Light-Field Microscopy for optical imaging of neuronal activity: when model-based methods meet data-driven approaches. (arXiv:2110.13142v1 [eess.IV])

Understanding how networks of neurons process information is one of the key
challenges in modern neuroscience. A necessary step to achieve this goal is to
be able to observe the dynamics of large populations of neurons over a large
area of the brain. Light-field microscopy (LFM), a type of scanless microscope,
is a particularly attractive candidate for high-speed three-dimensional (3D)
imaging. It captures volumetric information in a single snapshot, allowing
volumetric imaging at video frame-rates. Specific features of imaging neuronal
activity using LFM call for the development of novel machine learning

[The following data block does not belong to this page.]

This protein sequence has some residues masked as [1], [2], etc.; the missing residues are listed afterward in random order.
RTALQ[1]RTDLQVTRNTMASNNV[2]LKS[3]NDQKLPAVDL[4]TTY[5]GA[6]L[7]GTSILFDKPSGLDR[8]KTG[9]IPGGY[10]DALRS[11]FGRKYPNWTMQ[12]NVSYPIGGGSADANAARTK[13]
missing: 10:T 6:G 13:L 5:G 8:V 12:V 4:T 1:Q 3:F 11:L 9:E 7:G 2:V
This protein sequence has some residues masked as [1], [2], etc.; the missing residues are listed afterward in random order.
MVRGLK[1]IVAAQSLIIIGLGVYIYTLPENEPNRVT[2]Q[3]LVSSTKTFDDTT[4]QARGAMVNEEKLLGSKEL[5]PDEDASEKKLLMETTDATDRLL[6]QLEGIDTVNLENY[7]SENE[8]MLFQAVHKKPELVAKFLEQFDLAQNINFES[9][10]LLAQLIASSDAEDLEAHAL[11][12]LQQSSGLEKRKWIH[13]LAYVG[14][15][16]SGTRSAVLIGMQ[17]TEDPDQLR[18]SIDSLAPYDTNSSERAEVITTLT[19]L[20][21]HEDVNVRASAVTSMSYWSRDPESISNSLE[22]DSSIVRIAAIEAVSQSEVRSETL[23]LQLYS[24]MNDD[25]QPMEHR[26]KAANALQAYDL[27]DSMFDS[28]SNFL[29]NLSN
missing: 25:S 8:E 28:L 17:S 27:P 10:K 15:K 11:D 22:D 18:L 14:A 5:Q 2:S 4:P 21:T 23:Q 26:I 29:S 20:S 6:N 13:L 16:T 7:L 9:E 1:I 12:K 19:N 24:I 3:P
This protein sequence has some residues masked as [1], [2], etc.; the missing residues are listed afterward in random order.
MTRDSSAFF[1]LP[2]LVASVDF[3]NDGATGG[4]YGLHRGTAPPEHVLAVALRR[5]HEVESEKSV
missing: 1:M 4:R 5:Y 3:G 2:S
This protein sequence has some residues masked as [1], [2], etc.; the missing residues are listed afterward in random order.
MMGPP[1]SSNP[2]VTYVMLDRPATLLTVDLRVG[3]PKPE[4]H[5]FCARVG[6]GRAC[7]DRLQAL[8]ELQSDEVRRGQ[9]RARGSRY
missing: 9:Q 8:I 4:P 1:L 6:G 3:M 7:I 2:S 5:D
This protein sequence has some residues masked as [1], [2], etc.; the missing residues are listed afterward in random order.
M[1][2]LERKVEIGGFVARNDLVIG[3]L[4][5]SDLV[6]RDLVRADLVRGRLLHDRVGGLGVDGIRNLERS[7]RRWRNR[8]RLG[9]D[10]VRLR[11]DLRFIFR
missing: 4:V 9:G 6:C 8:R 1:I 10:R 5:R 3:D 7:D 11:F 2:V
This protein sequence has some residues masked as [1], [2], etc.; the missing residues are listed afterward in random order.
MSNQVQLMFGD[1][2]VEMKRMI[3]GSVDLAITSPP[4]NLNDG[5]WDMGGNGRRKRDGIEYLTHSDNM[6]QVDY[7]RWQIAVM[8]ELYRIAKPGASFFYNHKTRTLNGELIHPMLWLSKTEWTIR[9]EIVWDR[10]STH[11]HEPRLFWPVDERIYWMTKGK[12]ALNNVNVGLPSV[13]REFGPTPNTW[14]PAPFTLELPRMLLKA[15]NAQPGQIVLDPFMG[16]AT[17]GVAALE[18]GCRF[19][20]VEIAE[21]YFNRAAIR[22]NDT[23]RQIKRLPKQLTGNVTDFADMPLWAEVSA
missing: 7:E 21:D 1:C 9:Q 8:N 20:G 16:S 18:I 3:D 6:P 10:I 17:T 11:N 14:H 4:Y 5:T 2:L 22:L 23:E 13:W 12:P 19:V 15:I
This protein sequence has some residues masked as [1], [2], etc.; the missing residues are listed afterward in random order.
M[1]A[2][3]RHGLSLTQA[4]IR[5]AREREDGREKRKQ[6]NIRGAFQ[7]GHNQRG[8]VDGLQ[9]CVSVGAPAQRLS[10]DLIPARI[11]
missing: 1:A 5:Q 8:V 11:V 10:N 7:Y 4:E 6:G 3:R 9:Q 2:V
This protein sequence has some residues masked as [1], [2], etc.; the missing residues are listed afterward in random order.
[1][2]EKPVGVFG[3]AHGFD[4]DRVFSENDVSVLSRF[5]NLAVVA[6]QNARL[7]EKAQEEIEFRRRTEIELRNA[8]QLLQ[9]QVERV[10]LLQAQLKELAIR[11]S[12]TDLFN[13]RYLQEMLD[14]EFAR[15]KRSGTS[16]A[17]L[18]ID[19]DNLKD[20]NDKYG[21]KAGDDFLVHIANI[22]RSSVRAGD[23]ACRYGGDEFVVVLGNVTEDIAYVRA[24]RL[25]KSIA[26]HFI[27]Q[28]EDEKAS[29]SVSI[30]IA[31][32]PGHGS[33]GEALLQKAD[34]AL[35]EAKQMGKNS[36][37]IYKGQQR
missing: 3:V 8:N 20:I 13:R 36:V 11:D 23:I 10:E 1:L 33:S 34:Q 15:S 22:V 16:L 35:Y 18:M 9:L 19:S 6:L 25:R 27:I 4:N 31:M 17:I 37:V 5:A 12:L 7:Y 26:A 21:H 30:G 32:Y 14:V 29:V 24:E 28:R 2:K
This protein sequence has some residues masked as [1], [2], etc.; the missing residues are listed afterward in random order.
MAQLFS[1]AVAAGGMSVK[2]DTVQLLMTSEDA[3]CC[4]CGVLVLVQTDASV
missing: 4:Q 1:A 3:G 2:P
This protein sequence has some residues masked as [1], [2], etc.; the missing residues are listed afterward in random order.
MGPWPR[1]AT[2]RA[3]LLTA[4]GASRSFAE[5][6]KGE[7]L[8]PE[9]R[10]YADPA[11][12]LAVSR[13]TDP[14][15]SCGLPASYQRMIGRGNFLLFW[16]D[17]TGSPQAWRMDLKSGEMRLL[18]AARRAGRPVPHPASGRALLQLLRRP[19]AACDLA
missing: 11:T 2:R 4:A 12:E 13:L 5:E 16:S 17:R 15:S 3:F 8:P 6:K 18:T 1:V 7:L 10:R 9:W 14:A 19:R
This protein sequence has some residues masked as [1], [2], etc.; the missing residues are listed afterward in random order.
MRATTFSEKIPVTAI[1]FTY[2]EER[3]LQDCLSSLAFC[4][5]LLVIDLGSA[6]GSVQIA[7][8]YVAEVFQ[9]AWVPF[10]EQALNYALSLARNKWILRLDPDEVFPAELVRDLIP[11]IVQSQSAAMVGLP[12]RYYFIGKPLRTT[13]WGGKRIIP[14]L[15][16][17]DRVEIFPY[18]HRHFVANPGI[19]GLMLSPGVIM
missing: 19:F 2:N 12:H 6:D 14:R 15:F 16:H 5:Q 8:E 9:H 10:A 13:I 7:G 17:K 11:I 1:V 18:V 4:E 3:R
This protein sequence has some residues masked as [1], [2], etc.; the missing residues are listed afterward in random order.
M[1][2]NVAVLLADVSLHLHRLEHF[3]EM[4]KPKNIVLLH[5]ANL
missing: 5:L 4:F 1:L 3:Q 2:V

approaches that fully exploit priors embedded in physics and optics models.
Signal processing theory and wave-optics theory could play a key role in
filling this gap, and contribute to novel computational methods with enhanced
interpretability and generalization by integrating model-driven and data-driven
approaches. This paper is devoted to a comprehensive survey to state-of-the-art
of computational methods for LFM, with a focus on model-based and data-driven
approaches.

Source: https://arxiv.org/abs/2110.13142

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